Clowe's return a timely playoff boost for Sharks


Clowe's return a timely playoff boost for Sharks


SAN JOSE (AP) -- There's a different feeling this year heading into the postseason for the Sharks.

The tag of favorite that has been an albatross in the past is in Vancouver instead after the Canucks raced through the regular season and won the Presidents' Trophy.

The questions about early round collapses that haunted San Jose in recent years have been quieted by last season's run to the Western Conference final.

Instead, the second-seeded Sharks are enjoying being out of the spotlight as they prepare for their first-round series against the seventh-seeded Los Angeles Kings that begins Thursday night.

"It's kind of nice," forward Ryane Clowe said. "We feel like we made progress last year. We took a step forward, now it's a chance to make another stride this year. We feel really good about our team."

RATTO: Sharks face familiar first-round foe in Kings

The Sharks began their playoff preparation Monday with some positive news when Clowe took the ice for the first time since being sidelined a week ago with a lower-body injury. Clowe played only briefly April 4 against the Kings and then missed the final three games with an injury whose origin was a mystery even to him.

Clowe said the time off helped him heal and that he was encouraged by how good he felt at practice Monday.

"I'm not trying to be a hero and rush it or anything. I just want to try to keep getting better every day," he said. "I went four or five days without skating. This was the first time I skated in about a week. But the legs felt pretty good."

While Clowe and the team were always confident he'd be able to play when the postseason started, it was a positive sign that he felt so good on the ice three days before the series against the Kings starts.

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With his big body and relentless work ethic, Clowe has been an integral part of the Sharks' success this season. He is a locker room leader who is never afraid to speak up when things aren't going well, earning him a role as alternate captain.

He also helps in more tangible ways as evidenced by his 24 goals, 38 assists and 100 penalty minutes many the result of coming to the defense of his teammates.

"Clowe is the first to hold himself accountable in front of his teammates," coach Todd McLellan said. "He accepts responsibility for his game and then from there it spreads throughout the room. It's very powerful. When he gets on the ice, his size, strength and toughness are very well documented. He has the ability to play in a finesse way too. He's a very good passer and protects the puck very well. In a year like this when scoring is at a premium, he found a way to put up points."

Clowe spent much of the second half of the season on a line with rookie Logan Couture and Dany Heatley, giving the Sharks another high-scoring line to follow the top group of Joe Thornton, Patrick Marleau and Devin Setoguchi.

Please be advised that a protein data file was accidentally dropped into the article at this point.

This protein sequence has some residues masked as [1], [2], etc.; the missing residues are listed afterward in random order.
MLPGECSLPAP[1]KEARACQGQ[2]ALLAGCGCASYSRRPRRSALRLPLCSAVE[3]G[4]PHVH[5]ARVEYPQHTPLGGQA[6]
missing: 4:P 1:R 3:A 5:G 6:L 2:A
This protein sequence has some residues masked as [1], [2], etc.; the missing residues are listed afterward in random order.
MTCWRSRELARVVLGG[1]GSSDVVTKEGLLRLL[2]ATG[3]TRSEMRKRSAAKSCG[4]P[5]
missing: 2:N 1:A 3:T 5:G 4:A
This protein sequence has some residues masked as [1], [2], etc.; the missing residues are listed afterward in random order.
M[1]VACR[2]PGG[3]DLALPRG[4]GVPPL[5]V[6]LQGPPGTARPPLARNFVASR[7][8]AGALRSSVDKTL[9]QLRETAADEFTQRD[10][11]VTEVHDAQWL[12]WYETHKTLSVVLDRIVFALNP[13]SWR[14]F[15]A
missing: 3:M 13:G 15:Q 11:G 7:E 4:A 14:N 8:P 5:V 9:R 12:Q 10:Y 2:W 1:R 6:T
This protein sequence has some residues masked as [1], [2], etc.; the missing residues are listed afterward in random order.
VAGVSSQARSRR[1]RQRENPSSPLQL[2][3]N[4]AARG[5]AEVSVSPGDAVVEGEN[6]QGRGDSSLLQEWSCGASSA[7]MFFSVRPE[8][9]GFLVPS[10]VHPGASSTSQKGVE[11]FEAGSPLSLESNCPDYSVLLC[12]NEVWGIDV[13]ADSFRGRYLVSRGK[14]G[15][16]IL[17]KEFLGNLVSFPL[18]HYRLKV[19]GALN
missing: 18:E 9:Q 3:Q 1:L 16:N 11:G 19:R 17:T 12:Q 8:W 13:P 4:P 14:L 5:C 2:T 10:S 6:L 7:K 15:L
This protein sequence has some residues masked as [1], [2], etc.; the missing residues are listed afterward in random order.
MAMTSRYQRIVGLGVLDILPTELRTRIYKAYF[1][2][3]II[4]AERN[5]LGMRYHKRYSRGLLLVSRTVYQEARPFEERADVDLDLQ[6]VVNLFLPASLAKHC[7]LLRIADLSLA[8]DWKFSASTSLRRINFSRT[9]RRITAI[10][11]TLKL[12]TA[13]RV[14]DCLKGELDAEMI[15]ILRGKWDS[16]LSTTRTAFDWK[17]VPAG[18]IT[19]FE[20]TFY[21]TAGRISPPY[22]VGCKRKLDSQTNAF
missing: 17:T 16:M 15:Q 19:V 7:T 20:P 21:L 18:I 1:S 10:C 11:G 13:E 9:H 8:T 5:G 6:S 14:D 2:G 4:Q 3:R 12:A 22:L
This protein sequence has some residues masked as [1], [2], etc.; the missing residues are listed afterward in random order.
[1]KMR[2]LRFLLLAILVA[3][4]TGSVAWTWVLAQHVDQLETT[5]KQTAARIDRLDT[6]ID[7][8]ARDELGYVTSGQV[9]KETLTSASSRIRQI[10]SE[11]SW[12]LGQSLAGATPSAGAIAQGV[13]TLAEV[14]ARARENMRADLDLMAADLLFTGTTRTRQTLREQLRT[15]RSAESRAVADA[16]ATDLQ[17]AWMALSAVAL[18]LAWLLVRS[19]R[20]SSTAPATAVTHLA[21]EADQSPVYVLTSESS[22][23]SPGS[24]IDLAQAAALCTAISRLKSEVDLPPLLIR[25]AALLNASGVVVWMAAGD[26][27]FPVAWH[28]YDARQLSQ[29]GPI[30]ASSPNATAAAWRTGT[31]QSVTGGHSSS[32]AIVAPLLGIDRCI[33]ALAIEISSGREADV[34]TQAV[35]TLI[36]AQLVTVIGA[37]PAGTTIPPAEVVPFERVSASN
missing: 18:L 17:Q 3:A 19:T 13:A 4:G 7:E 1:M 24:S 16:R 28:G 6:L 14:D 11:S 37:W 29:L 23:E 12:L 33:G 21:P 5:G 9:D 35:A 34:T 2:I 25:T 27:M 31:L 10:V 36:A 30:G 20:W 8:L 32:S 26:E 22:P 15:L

BRAZIL: Are Sharks better than last year? Absolutely

That scoring depth is always crucial come the playoffs.

"He's a big part of this team, been a big part all year," Marleau said. "He's a nice piece of the puzzle coming back."

The Sharks were knocked out in the second round for three straight seasons before their most memorable postseason failure in 2009, when they lost to Anaheim in the first round after posting the NHL's best record in the regular season.

Those defeats loomed large at the start of last postseason, but the Sharks overcame a few tough breaks to win their first round series against Colorado in six games and then beat longtime nemesis Detroit in five games in the second round.

San Jose was then swept by eventual Stanley Cup champion Chicago in the conference final but the players are hoping to build on last season's success this spring.

"You want to get back there," Thornton said. "We realize we have a good team and we realize how much work it is to get to that point. But it's not the ultimate goal. We know how much you have to go through. We're just that much more experienced and we're even hungrier now to get to that point."

The injury news for the Kings is more of a mixed bag. Leading scorer Anze Kopitar is sidelined with torn ligaments in his severely sprained right ankle. But right wing Justin Williams was cleared to return to practice this week after missing the final nine games of the regular season with a dislocated right shoulder.

The Sharks are expecting Williams to suit up Thursday but know the Kings are a different team without Kopitar, who had 25 goals and 48 assists this season.